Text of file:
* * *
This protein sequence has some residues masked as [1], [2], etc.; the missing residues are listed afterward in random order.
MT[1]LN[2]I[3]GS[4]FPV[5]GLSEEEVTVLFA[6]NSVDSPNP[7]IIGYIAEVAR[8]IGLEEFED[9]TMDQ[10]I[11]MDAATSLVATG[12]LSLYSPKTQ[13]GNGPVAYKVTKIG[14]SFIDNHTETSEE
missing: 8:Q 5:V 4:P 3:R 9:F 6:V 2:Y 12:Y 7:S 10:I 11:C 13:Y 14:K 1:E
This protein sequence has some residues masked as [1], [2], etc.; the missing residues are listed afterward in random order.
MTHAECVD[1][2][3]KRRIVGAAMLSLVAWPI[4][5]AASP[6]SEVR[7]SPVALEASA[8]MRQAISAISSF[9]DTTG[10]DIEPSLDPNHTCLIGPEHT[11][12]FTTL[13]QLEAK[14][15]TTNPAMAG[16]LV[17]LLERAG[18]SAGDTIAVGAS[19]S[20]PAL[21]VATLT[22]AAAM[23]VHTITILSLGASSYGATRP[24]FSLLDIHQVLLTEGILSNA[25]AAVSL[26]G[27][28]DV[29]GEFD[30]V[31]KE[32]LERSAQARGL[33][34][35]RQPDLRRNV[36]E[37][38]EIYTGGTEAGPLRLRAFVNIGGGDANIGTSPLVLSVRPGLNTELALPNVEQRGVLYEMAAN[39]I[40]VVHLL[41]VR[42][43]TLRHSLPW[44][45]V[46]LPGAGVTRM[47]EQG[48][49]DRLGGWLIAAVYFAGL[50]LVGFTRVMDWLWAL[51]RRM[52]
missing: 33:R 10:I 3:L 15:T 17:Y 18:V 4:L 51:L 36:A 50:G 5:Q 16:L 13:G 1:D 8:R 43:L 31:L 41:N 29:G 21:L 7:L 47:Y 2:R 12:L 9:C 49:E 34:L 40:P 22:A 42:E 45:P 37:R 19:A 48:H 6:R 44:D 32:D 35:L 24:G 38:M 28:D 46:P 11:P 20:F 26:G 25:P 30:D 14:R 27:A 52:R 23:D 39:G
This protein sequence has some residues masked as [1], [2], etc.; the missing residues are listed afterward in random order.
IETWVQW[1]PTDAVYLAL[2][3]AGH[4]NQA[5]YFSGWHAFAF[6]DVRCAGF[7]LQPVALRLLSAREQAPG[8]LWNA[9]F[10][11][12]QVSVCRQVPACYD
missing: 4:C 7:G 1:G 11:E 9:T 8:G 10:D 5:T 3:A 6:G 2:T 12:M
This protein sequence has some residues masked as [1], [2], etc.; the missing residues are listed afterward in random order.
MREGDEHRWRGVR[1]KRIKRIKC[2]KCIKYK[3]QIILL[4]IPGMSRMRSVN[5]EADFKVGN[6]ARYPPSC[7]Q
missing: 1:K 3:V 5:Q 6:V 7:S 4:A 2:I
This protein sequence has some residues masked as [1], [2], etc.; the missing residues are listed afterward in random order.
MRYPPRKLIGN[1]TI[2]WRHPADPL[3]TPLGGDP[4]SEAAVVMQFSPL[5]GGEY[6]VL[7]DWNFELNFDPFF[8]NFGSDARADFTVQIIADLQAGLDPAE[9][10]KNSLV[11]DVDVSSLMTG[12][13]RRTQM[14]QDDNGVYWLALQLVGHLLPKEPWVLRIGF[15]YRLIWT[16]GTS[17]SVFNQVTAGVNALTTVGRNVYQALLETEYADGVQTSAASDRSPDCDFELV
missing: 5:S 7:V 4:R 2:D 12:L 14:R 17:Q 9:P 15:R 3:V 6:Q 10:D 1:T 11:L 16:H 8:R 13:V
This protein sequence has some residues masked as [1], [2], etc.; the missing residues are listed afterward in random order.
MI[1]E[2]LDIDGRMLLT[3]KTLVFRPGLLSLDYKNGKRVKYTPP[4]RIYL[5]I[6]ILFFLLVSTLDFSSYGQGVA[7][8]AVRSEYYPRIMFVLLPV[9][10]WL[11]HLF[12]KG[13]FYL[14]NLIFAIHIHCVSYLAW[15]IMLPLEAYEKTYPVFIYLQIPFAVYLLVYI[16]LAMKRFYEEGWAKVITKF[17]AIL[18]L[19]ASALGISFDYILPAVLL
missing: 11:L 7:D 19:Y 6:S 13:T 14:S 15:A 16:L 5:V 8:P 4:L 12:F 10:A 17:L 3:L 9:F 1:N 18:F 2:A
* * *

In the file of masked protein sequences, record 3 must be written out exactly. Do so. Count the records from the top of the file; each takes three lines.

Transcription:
This protein sequence has some residues masked as [1], [2], etc.; the missing residues are listed afterward in random order.
IETWVQW[1]PTDAVYLAL[2][3]AGH[4]NQA[5]YFSGWHAFAF[6]DVRCAGF[7]LQPVALRLLSAREQAPG[8]LWNA[9]F[10][11][12]QVSVCRQVPACYD
missing: 4:C 7:G 1:G 11:E 9:T 8:G 10:D 5:T 3:A 6:G 2:T 12:M